Jordan J. Ballor of the Acton Institute points us to some valuable sources that make this case. He parenthetically mentions one of my posts describing the Protestant case against the natural law. I hope he didn't get the message that I took a position that the natural law is incompatible with orthodox Protestantism. (Though I have my suspicions on whether it is.)
Note, because I'm not a believer I don't take an official prescriptive position on whether natural law is compatible with orthodox Christianity, Protestant, Catholic or otherwise; I just want to describe what's out there. The Roman Catholic Church because it is a top down organization, has officially embraced the natural law since Aquinas incorporated Aristotle's teachings into Christendom. Because Protestantism is by its nature decentralized, the sects (obviously) differ. I was simply noting Francis Schaeffer's rejection of the natural law and how some orthodox Protestants today likewise reject it.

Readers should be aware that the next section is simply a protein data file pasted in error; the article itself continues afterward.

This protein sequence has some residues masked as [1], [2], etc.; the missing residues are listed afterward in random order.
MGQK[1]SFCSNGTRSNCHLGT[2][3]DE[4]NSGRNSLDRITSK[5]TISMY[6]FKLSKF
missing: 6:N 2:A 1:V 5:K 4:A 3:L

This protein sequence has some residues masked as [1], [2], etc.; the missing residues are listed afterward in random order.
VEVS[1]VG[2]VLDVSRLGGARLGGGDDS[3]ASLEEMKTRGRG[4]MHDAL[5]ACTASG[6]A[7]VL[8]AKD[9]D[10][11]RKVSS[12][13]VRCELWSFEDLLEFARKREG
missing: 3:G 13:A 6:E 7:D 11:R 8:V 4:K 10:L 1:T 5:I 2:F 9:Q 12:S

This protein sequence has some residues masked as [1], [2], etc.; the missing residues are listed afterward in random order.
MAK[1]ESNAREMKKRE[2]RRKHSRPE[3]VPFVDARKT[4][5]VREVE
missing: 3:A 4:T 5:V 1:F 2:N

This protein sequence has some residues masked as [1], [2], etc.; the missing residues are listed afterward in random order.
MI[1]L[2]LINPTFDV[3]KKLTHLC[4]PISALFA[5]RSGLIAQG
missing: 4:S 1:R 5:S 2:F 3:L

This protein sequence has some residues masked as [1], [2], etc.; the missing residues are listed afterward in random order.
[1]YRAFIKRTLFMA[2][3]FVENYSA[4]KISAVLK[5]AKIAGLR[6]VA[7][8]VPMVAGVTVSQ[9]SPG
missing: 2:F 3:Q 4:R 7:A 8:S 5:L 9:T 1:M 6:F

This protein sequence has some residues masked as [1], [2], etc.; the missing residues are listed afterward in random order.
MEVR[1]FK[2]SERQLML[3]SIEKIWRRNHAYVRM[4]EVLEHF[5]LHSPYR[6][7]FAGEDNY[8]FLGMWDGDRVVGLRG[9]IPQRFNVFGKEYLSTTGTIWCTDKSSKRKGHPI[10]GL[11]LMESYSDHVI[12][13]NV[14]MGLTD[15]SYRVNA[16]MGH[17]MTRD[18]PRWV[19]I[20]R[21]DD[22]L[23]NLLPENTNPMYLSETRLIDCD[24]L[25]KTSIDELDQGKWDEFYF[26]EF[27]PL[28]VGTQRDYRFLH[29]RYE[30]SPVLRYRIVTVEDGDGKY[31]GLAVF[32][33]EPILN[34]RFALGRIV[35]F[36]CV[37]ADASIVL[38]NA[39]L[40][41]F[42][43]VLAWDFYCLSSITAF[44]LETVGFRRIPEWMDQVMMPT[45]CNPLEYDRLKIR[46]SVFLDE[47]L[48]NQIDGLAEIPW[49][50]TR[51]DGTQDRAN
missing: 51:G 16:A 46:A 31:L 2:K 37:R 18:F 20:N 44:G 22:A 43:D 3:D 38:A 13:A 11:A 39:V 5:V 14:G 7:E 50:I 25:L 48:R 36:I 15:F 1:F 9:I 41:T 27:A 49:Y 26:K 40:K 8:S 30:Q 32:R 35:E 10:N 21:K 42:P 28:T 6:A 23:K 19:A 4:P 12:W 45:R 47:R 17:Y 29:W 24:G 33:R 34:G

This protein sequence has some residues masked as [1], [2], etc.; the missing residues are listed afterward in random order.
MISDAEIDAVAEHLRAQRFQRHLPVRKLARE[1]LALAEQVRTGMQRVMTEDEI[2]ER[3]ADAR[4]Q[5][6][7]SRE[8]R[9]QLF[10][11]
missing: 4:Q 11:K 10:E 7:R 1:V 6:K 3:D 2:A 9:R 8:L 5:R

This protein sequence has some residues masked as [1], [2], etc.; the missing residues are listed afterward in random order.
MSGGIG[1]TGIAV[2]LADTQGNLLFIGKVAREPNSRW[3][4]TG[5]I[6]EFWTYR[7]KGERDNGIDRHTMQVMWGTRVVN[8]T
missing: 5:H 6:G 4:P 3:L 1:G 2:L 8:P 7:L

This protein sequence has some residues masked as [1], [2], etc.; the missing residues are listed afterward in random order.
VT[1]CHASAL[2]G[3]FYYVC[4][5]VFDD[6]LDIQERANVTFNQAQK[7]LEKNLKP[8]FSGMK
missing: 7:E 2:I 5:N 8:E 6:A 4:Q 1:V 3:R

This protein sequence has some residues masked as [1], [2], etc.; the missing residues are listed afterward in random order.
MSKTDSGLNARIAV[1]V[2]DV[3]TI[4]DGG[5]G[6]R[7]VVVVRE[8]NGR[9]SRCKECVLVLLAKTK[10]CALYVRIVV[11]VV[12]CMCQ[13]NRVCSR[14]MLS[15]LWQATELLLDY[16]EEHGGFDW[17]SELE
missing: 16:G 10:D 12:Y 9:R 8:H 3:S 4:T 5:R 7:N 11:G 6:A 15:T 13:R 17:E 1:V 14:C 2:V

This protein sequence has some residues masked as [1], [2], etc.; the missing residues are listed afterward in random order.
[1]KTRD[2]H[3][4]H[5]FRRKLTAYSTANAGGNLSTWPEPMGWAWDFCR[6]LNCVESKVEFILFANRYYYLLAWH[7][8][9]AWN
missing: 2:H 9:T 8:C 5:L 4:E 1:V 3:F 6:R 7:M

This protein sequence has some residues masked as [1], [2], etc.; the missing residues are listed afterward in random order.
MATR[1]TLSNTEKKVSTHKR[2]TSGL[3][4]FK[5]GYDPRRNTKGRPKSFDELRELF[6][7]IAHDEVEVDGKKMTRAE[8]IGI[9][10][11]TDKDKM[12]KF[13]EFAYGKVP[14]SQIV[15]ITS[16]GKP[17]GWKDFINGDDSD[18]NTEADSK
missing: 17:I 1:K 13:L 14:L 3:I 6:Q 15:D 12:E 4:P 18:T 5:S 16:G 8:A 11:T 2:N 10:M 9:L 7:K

There is a case to be made, I understand, that many of the great orthodox Protestant thinkers of the past embraced the natural law more so than most folks realize. And I'm all ears (or eyes) when it comes to learning more about it.